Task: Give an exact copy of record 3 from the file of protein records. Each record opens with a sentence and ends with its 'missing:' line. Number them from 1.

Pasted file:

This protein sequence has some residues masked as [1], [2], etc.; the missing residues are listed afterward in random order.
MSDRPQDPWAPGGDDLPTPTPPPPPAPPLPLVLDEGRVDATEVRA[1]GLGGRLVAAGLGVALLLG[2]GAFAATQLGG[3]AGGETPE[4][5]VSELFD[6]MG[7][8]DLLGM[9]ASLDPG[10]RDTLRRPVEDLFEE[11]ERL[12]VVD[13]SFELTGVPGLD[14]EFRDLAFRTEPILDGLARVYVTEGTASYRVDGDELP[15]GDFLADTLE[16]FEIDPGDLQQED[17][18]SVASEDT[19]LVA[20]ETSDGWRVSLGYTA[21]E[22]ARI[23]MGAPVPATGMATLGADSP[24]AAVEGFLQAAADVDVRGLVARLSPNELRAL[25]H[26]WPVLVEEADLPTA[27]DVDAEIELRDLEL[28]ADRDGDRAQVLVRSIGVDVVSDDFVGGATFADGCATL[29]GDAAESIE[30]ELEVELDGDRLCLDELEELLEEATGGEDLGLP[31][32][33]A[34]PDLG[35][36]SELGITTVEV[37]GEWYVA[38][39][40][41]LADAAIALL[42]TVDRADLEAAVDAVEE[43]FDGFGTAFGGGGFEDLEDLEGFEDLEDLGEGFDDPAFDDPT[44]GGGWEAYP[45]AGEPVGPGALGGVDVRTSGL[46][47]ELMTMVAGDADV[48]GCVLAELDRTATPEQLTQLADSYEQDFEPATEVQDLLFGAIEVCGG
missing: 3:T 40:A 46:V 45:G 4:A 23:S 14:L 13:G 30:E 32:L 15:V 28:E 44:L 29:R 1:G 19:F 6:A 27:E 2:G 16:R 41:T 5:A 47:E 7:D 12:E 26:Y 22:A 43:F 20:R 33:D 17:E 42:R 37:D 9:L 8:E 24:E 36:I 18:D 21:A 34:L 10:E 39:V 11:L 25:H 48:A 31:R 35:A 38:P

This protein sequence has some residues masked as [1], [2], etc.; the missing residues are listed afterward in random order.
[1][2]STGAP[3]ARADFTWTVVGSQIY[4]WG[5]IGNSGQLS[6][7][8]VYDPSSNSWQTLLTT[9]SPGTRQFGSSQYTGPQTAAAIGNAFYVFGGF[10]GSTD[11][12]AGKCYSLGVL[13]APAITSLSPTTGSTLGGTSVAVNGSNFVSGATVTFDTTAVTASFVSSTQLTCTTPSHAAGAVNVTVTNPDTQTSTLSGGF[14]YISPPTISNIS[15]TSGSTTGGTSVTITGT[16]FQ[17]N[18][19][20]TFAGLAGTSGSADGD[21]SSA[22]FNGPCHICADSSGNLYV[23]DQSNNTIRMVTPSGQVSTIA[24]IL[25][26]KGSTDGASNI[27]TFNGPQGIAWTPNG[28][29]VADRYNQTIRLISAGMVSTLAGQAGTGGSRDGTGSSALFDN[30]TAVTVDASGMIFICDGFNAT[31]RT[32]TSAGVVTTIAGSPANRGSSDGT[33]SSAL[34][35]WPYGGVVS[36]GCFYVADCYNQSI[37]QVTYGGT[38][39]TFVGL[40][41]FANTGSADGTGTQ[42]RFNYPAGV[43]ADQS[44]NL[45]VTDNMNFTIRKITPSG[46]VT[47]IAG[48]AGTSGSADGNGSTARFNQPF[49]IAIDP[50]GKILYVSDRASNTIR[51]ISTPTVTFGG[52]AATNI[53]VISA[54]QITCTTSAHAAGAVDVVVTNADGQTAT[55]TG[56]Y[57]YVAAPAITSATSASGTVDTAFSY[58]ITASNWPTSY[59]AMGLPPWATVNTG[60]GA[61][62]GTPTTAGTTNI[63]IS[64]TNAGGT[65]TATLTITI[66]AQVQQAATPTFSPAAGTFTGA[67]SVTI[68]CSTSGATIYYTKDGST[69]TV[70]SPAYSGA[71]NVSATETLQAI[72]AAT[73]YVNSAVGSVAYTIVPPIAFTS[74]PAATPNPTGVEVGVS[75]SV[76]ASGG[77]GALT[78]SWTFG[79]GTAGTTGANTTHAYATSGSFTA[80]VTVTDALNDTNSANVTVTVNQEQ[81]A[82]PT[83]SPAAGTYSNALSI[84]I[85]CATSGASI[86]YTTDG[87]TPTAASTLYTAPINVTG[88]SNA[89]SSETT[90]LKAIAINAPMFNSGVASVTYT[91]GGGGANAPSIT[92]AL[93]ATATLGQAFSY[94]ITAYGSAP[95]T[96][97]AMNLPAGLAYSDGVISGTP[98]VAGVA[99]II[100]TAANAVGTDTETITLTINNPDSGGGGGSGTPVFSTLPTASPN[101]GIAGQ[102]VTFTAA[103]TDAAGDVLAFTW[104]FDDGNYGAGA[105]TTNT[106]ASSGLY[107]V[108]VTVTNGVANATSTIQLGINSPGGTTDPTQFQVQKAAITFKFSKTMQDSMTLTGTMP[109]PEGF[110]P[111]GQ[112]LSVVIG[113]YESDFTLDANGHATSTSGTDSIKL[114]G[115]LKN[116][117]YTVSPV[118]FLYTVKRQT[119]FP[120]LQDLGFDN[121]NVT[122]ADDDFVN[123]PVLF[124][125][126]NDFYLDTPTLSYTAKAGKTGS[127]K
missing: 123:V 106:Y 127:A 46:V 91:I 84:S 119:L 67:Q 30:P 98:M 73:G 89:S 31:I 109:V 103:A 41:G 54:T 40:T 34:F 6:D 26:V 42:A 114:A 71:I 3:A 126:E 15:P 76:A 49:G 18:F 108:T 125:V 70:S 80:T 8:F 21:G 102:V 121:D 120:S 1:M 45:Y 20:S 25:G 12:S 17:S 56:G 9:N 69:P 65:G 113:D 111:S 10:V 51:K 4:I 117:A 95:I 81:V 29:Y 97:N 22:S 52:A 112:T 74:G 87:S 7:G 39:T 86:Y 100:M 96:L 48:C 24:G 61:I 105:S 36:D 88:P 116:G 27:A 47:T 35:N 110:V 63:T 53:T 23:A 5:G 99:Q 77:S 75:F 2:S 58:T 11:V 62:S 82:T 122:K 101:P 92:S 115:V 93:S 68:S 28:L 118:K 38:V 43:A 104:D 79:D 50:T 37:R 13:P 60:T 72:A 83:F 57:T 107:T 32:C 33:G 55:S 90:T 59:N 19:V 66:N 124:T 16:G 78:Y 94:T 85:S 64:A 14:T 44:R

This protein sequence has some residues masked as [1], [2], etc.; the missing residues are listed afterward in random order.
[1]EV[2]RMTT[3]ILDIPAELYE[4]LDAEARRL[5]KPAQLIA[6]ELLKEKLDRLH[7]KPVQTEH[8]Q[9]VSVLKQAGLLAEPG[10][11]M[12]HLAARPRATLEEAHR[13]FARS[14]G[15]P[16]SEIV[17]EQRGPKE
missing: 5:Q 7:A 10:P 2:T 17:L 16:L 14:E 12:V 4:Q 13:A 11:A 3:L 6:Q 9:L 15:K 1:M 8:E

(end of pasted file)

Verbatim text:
This protein sequence has some residues masked as [1], [2], etc.; the missing residues are listed afterward in random order.
[1]EV[2]RMTT[3]ILDIPAELYE[4]LDAEARRL[5]KPAQLIA[6]ELLKEKLDRLH[7]KPVQTEH[8]Q[9]VSVLKQAGLLAEPG[10][11]M[12]HLAARPRATLEEAHR[13]FARS[14]G[15]P[16]SEIV[17]EQRGPKE
missing: 5:Q 7:A 10:P 2:T 17:L 16:L 14:E 12:V 4:Q 13:A 11:A 3:L 6:Q 9:L 15:K 1:M 8:E